Labour’s shadow home secretary Andy Burnham told the party’s conference he is “on a mission to win back those lost Labour voters from Ukip”.
“Not by copying them in any way,” he added, “but by being true to our values.” Burnham seemed to break Labour from the racist bidding war about what party can be toughest on migrants.
He rightly attacked David Cameron for calling refugees a “swarm” and said Britain should do more to help refugees. This partly reflects the groundswell of solidarity with refugees from ordinary people.
But barely pausing for a breath, he revealed a less welcome strategy on immigration. He explained that he wants to “build goodwill” with Europe’s rulers to help Labour “get changes on EU (European Union) migration ahead of the referendum”.
He said that free movement of labour in Europe undercuts people’s wages “in our poorest communities” and creates a race to the bottom.
So Labour is sending out a mixed and confusing message. Refugees are welcome—but European migrants are not.
That’s because Burnham wants Britain to remain in the EU, in line with bosses’ needs, but wants to keep union leaders on board.
Many unions, such as the GMB and Unite, are beginning to waver on EU membership.
For GMB leader Sir Paul Kenny, the EU is based on a trade-off between a “social Europe” and free movement. He argues that without social protection, workers are undercut by immigration.
Burnham hopes that taking a bigger share of refugees will mean Germany allows Britain to renegotiate immigration policy.
While he and the union leaders publicly reject scapegoating, they fuel right wing myths that migrant workers undercut wages (see right).
Kenny argued “damn the exploiter, not the exploited” and said the GMB will always organise migrant workers. But he also argued that unions should reconsider their position on the free movement of labour, because neoliberalism has undermined “social Europe”.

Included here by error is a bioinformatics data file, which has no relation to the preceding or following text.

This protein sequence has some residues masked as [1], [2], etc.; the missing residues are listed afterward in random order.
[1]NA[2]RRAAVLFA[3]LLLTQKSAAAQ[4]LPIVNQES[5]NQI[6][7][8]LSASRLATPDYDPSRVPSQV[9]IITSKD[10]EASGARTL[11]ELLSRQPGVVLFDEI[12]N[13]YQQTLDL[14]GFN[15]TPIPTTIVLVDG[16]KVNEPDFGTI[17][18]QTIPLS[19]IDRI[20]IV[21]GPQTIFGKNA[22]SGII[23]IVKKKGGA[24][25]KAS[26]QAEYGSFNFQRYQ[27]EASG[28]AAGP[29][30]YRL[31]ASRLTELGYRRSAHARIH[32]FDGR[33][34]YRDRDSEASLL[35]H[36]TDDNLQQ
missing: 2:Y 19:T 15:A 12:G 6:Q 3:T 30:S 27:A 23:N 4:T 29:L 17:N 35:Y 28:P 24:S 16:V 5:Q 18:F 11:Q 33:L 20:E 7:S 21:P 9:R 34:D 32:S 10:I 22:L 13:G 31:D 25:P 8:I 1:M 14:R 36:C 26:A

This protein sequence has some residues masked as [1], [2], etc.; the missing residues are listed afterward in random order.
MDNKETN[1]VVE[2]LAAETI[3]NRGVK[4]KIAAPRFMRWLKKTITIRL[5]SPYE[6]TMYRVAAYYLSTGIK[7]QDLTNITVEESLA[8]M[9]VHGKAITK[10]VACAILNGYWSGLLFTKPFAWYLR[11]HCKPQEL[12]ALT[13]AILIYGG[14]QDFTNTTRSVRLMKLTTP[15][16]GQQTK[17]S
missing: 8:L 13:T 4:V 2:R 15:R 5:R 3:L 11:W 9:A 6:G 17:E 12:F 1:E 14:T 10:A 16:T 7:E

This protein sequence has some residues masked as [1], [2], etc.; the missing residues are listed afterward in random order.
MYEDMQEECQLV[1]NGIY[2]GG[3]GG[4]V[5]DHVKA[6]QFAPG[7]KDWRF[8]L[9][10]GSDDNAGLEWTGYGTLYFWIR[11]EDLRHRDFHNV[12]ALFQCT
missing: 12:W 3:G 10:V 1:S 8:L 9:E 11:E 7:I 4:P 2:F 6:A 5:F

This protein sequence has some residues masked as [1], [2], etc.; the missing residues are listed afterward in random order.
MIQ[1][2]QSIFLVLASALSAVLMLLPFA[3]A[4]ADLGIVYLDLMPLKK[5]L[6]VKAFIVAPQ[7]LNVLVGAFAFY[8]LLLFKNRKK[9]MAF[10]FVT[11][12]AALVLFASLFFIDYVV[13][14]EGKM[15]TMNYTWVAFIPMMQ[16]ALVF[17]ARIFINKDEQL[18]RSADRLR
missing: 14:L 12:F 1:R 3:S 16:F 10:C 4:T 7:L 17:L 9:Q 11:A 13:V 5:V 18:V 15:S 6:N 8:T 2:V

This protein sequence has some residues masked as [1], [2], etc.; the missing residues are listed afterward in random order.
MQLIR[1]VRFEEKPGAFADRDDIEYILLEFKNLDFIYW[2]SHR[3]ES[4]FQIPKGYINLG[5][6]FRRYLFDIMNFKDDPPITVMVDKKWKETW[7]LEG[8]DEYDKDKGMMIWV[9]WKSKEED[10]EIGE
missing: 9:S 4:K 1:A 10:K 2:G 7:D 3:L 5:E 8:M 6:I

So Burnham argued that free movement “has benefited private companies more than people and communities”.
He claimed migrants “undercut wages”, “undermined job security” and put pressure on public services.
Many are presenting this as a shift to the left because of the rhetoric about protecting workers.
In contrast, Blarities are in favour of EU immigration because it fulfils bosses’ needs for skilled workers. Failed leadership candidate Liz Kendall said she hated Labour’s racist “controls on immigration” mug.
The same arguments are now being used by the Labour right’s ironically named “Red Shift” project. It argues that Labour needs a series of “red shifts” to win in England by dumping neoliberalism and dressing up chauvinism in socialist rhetoric.
But accepting that migrants undercut wages helps the idea of “British jobs for British workers” and divides working class people.
The Tories, the EU and bosses are tearing apart workers’ and migrants’ rights. That means the unions need to stand up for their rights across Europe.
Bosses, not migrants, undercut wages
The right wing argument that immigration undercuts wages has become common sense, including among some socialists and union leaders.
Workers’ wages suffered the longest sustained fall since the 1870s during the recent crisis. But this was not because of migrants—the flow of migrants has fallen during the recession.
But studies repeatedly find no relationship between immigration and wages. Workers’ rights and free movement are not, as some union leaders argue, a trade-off.
A London School of Economics (LSE) study from 2015, Immigration and the UK Labour Market, found that “there is still no evidence of an overall negative impact of immigration on jobs, wages, housing or the crowding out of public services”.
More specifically, it found “little evidence” of a strong correlation between changes in wages of British workers and changes in local area immigrant share.
Max Nathan’s study in 2011 also showed that migration made no change to average wages.
The 1950s were a period of rising wages and living standards but more migrants were also coming into Britain.
In contrast, there was practically no immigration in the 1930s—yet wages fell and unemployment soared.
Building bosses warned that London and the South East alone would see a 20 percent labour shortfall in 2014.
So they recruited thousands of migrant workers on London construction sites—but industry wages are booming.
The general fall in wages is because of the Tories and the bosses, who’ve tried to make workers pay for the crisis.
The Tories imposed a pay freeze on all public sector workers and are now continuing it into this parliament.
Health, local government and civil service workers have all seen their wages fall. Private sector bosses have also slashed wages.
Many businesses in Britain rely on a highly skilled and trained workforce to make their big profits.
When the recession hit they didn’t turn to mass sackings, because rehiring and retraining workers would be expensive. Instead, bosses tried to slash their wage bill to keep profit levels up.
Wages are determined by the struggle between bosses and workers—bosses will always try and pay as little as possible and get around legal protections.
Workers can fight back. But to be effective we need unity with migrant workers—and playing into right wing myths weakens that.
Union leaders have said they’ll strike against low pay—it’s time for them to lead that fight.